The Passion of Christ

Arma Christi


In the Museo Statale d'Arte Medievale e Moderna in Arezzo is this strange, almost surreal painting by Niccolo di Pietro Gerini.

 The strange objects are the Arma Christi, the weapons of Christ, otherwise known as the Instruments of the Passion. Let's see the top half in more detail.

  It's an intriguing puzzle. Some of the objects are straightforward. There's Peter's knife cutting off that ear, Judas's bribe and kiss, Pilate washing his hands, the crowing cockerel, many cruel hands, the nails, the spear and the sponge of the Crucifixion.
  It seems a strange picture, but it was a familiar genre in late medieval art. Here are two more examples.

Lorenzo Monaco: Pieta.
Accademia, Florence.

Umbria, late fifteenth century Christ as the Man of Sorrows, with the 'Arma Christi'
Wallraf-Richarts Gallery, Cologne.

  So what objects are considered to be 'Instruments of the Passion'? Generally these are things involved in the downfall, ill-treatment and Crucifixion of Christ, but not exclusively: items such as the veil of Veronica may be included too. Here's a list:  it may help to work out what is included in the images above! 

The Cross
The crown of Thorns
The pillar of the Flagellation
The sponge
The lance
The four nails
The reed presented the Christ as a mock sceptre
Christís seamless robe
The robe in which Jesus was mocked
The inscription on the cross
The chalice used at the last Supper
Dice and money used by the soldiers
Judasís bribe
The crowing cockerel
The ladder used at the deposition

Vessels for holding the gall and vinegar, and the Myrrh.
The Hammer used to drive in the nails, and a pair of pincers used to remove them.
Christís shroud.
Veronicaís veil
Hands which ill-treated Christ, and aggressive heads, sometimes one of them spitting.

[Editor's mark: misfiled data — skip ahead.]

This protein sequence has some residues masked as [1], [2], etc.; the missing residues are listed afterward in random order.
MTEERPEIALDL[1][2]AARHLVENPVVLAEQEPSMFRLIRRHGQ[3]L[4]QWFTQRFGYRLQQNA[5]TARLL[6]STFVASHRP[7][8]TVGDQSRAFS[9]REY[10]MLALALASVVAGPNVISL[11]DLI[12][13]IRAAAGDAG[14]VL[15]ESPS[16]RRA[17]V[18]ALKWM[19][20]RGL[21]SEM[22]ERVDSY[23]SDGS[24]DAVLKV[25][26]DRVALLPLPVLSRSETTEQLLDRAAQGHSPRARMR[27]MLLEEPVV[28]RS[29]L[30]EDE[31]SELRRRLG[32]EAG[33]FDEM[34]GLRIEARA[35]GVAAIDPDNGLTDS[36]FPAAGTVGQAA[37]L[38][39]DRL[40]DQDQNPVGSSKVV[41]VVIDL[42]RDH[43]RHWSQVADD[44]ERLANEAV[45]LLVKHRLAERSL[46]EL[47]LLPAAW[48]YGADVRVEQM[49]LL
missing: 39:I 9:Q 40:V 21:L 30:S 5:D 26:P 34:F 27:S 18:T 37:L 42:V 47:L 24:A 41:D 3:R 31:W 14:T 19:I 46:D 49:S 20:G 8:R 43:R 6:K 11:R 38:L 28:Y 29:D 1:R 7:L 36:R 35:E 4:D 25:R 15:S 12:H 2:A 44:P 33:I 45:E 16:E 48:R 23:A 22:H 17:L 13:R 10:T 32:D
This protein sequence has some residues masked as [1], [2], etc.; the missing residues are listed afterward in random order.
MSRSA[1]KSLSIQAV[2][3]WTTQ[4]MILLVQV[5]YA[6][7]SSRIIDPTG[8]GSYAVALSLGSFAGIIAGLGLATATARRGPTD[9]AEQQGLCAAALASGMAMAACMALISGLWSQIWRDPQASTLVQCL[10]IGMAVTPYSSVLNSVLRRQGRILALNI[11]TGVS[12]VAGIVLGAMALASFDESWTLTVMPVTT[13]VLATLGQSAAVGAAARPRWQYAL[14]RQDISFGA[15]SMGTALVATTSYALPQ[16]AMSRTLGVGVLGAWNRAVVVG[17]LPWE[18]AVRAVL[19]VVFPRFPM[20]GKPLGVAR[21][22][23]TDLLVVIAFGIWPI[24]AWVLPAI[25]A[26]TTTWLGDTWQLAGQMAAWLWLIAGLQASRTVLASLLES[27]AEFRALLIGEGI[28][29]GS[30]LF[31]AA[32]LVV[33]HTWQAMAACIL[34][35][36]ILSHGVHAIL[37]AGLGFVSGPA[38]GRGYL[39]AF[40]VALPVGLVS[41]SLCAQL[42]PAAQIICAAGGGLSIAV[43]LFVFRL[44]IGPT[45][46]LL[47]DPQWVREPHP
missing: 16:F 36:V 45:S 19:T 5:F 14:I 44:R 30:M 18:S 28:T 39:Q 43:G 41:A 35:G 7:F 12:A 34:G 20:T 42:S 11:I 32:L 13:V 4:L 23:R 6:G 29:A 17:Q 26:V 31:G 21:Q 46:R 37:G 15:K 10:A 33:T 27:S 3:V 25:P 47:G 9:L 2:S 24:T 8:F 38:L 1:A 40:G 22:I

Heads of others such as Judas and Pilate.
Pilate washing his hands.
The chains which bound Christ after the arrest
The burning torches used at the betrayal
Swords of the soldiers
The sword or knife used by
Peter to cut off the servantís ear; sometimes the ear is included.

 Later representations of the Instruments of the Passion took various forms, such as crucifixes draped with various items, and constructions such as this at St. Peter's Church, Collonges-la-Rouge, in France. 

In the modern world, even the devout may well be sceptical of supposedly genuine relics such as the Turin shroud. However, their importance in the medieval world should not be underestimated, and even if the authenticity of the relics themselves is dubious, the reliquaries and buildings that contain them are often wonderful works of art. It is perhaps the Crown of Thorns that has inspired the finest artistic response - Saint Chapelle in Paris. 

  Ceremonies involving relics continue, such as the Rite of the Nivola in the Duomo in Milan, when the bishop ascends (somewhat precariously) in a cloud to retrieve a crucifixion nail. Never mind that there are more than twenty nails in existence claiming to be genuine; the ritual is both symbolic and meaningful. 

  In March 2015 my wife and I went to Aachen - see my report in the 'not a blog'  pages. Aachen is relic central: Jesus's Swaddling clothes, his belt, and his  loin cloth from the Crucifixion are just some of them. Here, in the Treasury, is the reliquary containing the flagellation rope. Well, maybe it isn't, but what a beautiful object!

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